Nigel Collins
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Nigel Collins

“Sorry Nigel. But a Tempest flying for 2025 is totally unrealistic.” Reply in answer to your comment Robert. I’m more inclined to believe the Engineer and Greg Bagwell on this one I’m afraid, and with the progress we appear to be making with the engine, never say never! “The Engineer consulted Greg Bagwell, president of the Air Power Association, an organisation that brings together individuals, companies and bodies with an experience and interest in aerial combat. Bagwell, a former Air Marshal in the RAF, is well placed to provide such a view. As well as being air commander for RAF… Read more »

Robert blay
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Robert blay

Yes, but Greg Bagwell doesn’t build or fund 6th gen fighter programmes. I hope I’m wrong, I really do. But to go from a plastic mock up, to a flying prototype in 5 years, for a programe as complex as a 6th gen system will be, just no. And when you look at the funding problems the MOD is facing. And when you look at all past fighter projects, and the length they all take, Typhoon F22, F35, Rafael, Grippen. They are all 20+ year projects. The French can’t even afford to put a HMS on Rafael, or more powerful… Read more »

Bojack Horseman
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Bojack Horseman

Also the X-35 first flew 20 years ago and F-35 production has only really ramped up in the past few years, this is even with all the money the U.S has thrown at the project, so I imagine it could take us even longer depending on how many “bugs” and “issues” pop up during development.

Lordtemplar
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Lordtemplar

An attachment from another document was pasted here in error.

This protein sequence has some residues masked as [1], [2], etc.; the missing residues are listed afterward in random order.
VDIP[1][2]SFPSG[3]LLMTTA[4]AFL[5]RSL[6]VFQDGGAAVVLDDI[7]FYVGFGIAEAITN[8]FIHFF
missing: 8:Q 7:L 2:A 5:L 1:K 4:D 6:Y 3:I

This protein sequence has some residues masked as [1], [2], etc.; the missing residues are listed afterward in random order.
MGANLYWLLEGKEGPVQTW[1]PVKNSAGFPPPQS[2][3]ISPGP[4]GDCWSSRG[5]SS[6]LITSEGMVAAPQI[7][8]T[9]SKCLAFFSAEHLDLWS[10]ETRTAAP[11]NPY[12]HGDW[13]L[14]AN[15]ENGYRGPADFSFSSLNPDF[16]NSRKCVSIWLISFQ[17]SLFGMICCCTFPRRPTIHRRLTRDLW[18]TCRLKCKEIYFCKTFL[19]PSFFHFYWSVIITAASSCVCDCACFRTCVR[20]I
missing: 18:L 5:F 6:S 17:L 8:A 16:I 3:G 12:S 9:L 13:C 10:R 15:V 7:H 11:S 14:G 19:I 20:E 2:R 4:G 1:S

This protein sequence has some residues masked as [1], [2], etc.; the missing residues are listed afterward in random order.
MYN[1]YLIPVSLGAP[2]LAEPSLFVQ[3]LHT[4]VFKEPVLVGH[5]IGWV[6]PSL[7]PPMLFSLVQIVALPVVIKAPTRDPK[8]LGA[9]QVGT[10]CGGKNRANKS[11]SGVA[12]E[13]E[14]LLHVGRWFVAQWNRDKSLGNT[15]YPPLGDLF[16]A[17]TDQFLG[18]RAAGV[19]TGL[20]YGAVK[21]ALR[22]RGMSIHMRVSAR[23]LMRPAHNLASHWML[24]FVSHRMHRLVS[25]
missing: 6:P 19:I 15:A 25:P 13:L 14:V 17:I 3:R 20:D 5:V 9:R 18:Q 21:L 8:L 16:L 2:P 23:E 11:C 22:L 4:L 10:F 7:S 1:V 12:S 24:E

Who is paying? I doubt LM is. Yet another costly upgrade for the taxpayer because concurrency is a disaster.

Longtime
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Longtime

It’s in there Lockheed will complete it under current funding for ALIS

Robert blay
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Robert blay

The answer is in the article lordtemplar

Lordtemplar
Guest
Lordtemplar

If you believe that i have a bridge to sell you. Maybe no additional costs for future aircraft, but i seriously doubt that LM will pay to recall aircraft and do the upgrades, as well as all the re-training of ground crews and maintenance facilities. I may be wrong, time will tell.

Lee H
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Lee H

Good Morning All ALIS is one of those programmes that was doomed from the start. When you give a vendor (LM) $19bn to come up with an end to end logistics system with no incentive for delivery you are going to be doomed to failure, especially when you do not fully understand the needs of all your customers, US and multinational. The fact that no new extra funding is being added to the budget shows that mistakes have been made and “accepted” by the supplier. Pivitol, amongst other companies have been working with the USAF at “Kessel Run” to try… Read more »

Nigel Collins
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Nigel Collins

“ALIS has failed and being replaced by ODIN – the UK need to learn these lessons when developing TEMPEST – a system that utilises air power to deliver effect on behalf of the UK, not just a 6th generation fighter.”

Agreed, and deliver a Sea Tempest too with a 50-50 mix for our carriers.

https://www.popularmechanics.com/military/aviation/a27396483/air-force-navy-next-generation-fighter/

Robert blay
Guest
Robert blay

It would be hugely expensive to develop carrier capable aircraft, that will only be bought in small numbers, hence why a sea Typhoon was never developed. And the F35B will be around for at least 30-40 years.

Nigel Collins
Guest
Nigel Collins

Interesting to note the part relating to catapults, I wonder what this could be used for?

“Finally, it is important to remember that Team Tempest is not a closed shop. We know that to deliver for the UK, we need to leverage the best processes and technologies, wherever they are found in the global supply chain, within the constraints of operational advantage and freedom of action. This includes exploitation of UK high-value manufacturing catapults, small and medium-sized enterprises, international partners’ capabilities and civil sector investment to maximise value for money.”

https://www.baesystems.com/en/product/team-tempest-uk

Nigel Collins
Guest
Nigel Collins